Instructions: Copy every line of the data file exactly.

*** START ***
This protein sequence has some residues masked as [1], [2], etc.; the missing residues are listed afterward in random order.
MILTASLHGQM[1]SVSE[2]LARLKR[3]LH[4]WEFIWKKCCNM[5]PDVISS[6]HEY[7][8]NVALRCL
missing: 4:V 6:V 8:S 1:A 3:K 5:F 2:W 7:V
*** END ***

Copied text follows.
This protein sequence has some residues masked as [1], [2], etc.; the missing residues are listed afterward in random order.
MILTASLHGQM[1]SVSE[2]LARLKR[3]LH[4]WEFIWKKCCNM[5]PDVISS[6]HEY[7][8]NVALRCL
missing: 4:V 6:V 8:S 1:A 3:K 5:F 2:W 7:V